Perhaps some of you have had someone that you love very dearly, family of friend, be in a horrific accident. They were burned, or a car wreck or some horrible trauma. Maybe they’re body was riddled with some excruciating disease. And as death came upon of them they became less and less
recognizable. That is what happened to Jesus. He was completely disfigured.
And furthermore we then know that Jesus bled a tremendous amount. There was blood from the crown of thorns. There was blood from the beating. There was blood from the scourging. There would be more blood from the nails. And I know some of you at this point are thinking why do we have to talk so much about blood? Why are Christians so into blood? Why do they sing songs about the blood?” Why do they celebrate blood? What is so good about blood? Blood is gross.
Let me say this. There are two reasons the Bible talks about blood so much. And it talks about blood a great deal. One, blood is indicative of death, which is as we’ll sin in a moment what sin causes. And secondly, you and I tend to be horrified at the sight of blood. It tends to disgust us. And God connects blood and sin so closely because he is trying to illustrate for us that as sickened as we are by blood is equally how sickened he is by sin.
And so, by connecting sin and blood God is wanting us to violently respond and physically feel the horror of our sin in the same way he does and the blood does that for us. It causes us to feel horrified.
We then know that the bloodied disfigured appalling Jesus was given his cross to bear. It was a recycled used cross. It had been used for the execution of other men. It likely was covered in their blood and their feces and their urine and it was laid across Jesus bare back. This cross might have weighted about 100 pounds. It was rough, hued timber with splinters and edges. And Jesus back, with the bones and the muscles exposed and the flesh removed, that was laid upon his back.
And though he was a strong, healthy, essentially young man, he was too weak to carry it after his bloody beating, after his sleepless night. And so the appointed a man named Simon of Cyrene to assist him in the carrying of his cross. And then the Scripture records, “Then they took the Lord Jesus to his place of crucifixion, they stripped him naked, they put a crown of thorns on him.” They mocked him, they false worshipped him, they made a big spectacle of him and thought it was a joke. And Jesus who was a carpenter, and that he himself had driven many nails was laid on the wooden cross and spikes five to seven inches in length, were driven, the Bible says, “Through his wrist or his hands and through his feet.” And that Jesus was literally nailed to the cross.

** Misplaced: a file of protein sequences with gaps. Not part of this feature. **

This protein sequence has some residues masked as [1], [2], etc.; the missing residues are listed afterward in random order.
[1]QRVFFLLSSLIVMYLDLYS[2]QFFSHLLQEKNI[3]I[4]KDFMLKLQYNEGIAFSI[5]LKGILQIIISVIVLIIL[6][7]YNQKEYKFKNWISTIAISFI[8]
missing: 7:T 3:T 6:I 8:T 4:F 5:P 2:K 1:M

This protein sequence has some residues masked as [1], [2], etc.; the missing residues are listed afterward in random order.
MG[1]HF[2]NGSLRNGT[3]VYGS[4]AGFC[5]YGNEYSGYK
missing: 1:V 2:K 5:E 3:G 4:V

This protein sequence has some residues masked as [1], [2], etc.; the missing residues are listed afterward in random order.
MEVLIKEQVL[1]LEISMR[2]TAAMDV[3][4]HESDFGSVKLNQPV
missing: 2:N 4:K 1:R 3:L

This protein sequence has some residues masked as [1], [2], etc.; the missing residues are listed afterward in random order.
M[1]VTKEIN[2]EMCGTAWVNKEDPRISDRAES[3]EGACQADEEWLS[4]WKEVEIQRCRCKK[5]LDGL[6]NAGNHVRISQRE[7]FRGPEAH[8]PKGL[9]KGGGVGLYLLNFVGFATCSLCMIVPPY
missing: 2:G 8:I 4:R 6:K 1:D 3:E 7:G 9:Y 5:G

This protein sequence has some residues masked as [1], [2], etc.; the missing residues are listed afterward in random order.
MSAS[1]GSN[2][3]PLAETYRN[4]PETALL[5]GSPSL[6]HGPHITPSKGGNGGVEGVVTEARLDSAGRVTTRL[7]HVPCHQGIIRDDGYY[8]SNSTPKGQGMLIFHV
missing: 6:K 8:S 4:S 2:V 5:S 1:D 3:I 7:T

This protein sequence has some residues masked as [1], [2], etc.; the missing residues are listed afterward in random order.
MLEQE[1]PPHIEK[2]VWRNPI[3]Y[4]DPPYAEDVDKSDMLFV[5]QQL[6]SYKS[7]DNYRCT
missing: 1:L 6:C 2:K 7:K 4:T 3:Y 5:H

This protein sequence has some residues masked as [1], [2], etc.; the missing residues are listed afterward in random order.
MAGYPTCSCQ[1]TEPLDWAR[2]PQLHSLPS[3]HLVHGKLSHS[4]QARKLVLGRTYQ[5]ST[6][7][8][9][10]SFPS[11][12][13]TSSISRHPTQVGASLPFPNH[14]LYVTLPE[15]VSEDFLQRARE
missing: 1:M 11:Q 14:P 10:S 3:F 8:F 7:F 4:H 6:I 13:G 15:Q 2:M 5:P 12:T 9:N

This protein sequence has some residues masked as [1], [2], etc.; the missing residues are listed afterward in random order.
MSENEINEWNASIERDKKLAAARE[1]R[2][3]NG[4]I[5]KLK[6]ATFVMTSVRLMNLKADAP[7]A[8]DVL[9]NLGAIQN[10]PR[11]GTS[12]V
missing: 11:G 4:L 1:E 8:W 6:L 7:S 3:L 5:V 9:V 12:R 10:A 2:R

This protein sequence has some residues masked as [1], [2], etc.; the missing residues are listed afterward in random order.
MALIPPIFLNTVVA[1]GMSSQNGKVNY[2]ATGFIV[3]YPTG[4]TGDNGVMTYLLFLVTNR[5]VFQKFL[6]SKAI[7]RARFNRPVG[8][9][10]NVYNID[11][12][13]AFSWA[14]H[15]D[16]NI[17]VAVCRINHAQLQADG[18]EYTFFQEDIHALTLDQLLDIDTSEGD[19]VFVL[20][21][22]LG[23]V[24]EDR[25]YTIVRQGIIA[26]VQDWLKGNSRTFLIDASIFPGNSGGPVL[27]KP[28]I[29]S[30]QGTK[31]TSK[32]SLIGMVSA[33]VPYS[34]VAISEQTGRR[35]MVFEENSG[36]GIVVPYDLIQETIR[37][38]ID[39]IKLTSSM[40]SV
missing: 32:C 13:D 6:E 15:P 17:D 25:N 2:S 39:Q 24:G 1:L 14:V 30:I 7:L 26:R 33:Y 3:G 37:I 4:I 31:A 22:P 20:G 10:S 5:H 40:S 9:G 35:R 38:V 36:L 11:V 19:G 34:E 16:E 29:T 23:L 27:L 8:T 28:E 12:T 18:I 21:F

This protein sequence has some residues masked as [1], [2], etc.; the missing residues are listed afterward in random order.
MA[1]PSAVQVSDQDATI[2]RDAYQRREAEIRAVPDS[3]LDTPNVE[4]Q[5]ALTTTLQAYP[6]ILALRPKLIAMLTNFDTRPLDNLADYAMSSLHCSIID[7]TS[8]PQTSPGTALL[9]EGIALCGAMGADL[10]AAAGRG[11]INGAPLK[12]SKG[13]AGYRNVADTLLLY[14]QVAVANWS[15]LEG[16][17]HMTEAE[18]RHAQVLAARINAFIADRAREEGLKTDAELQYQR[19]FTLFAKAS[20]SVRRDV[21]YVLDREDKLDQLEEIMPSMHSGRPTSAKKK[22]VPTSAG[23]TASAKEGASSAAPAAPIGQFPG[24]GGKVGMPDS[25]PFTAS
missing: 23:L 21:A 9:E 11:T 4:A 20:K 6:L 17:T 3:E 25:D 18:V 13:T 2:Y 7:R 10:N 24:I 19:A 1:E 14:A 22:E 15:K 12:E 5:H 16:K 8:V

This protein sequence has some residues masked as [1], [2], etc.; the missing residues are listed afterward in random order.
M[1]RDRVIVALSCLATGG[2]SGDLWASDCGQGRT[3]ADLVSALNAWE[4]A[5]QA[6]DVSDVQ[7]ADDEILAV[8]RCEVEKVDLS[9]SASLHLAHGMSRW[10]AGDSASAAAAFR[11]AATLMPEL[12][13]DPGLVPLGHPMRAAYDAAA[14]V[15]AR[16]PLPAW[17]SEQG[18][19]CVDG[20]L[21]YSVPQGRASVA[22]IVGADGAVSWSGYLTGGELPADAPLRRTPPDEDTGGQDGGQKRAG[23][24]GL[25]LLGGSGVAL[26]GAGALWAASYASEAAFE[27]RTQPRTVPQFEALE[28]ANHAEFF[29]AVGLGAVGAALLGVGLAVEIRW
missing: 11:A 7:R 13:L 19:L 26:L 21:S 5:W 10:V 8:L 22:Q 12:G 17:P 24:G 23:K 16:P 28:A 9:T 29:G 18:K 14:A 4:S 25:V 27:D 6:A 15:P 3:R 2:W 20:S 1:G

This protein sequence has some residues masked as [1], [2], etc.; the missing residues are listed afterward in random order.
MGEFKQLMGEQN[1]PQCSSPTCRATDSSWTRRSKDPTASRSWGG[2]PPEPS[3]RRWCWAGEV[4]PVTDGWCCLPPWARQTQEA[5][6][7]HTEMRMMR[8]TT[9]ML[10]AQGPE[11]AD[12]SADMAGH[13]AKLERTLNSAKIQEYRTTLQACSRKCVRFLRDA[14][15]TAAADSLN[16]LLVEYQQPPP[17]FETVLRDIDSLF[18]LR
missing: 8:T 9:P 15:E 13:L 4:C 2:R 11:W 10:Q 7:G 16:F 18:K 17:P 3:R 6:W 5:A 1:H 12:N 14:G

And then there would have been a hole in the ground to hold the cross upright. And so the cross was lifted up and shoved forward and then fell into the ground, traumatizing the body as Jesus literally shook on the cross. And that Scripture says is what was done to Jesus.
And it was not uncommon at this point for men in that condition to completely lose control of their bodily functions. Men would urinate all over themselves. Men would weep. Men would sweat profusely. They would bleed and then would defecate. So, what is dripping off the man’s body are all of us fluids, his urine, his feces, his blood, his tears and his sweat, pooling up in a little pile underneath his dying body.
And it is recorded in history that this moment the crowds would gather. Some of the lowest life scum would show up. They would get drunk and turn it into a party and throw rocks at the guy and spit on him and make fun of him and turn it into a big game. I mean, while maybe his mom and his friends would gather around weep while everyone is turning into a big drunken mayhem joke. And so the men on the cross who had a little bit of fight in them like some of you men. They would not tolerate this and they would want to get back at all of the people who were gathered to make fun of them. And so they would curse them out and they would spit on them and they would urinate on the crowd.
They Bible says, “That Jesus didn’t do any of those things.” Isaiah says, “As a lamb is going in for a shearing is silent a calm, so Jesus was that way.” And Jesus did not declare war. He didn’t curse everyone out. He didn’t spit and urinate on his enemies instead he said things like, “Father forgive them” Jesus was a loving, compassionate, gracious man to the very end. And even his suffering did not diminish his character.
And perhaps what is most astonishing about this is crucifixion was not done in obscurity, off in a corner in a private place. This was done publicly in very open public highly trafficked areas. This would be akin today of you going to the grocery store on a Monday and seeing a large crowd in the parking lot and wonder, “Hum, I wonder what is going on.” You go over there and you see that they are crucifying a man. And he’s hung up in a parking lot at the grocery store. And all the drunks and deadbeats, without anything else to do, are just there making fun of him while he cusses them out and messes all over himself and urinates on them.
And then let’s say Tuesday, you came back to the grocery store, because you forgot something on Monday and he was still there, even though he looked even worse. You came back on Wednesday and he was still there. Maybe you came back on Thursday and finally he was dead. They just took his body and threw it in the dumpster at the grocery store. That is exactly how it happened.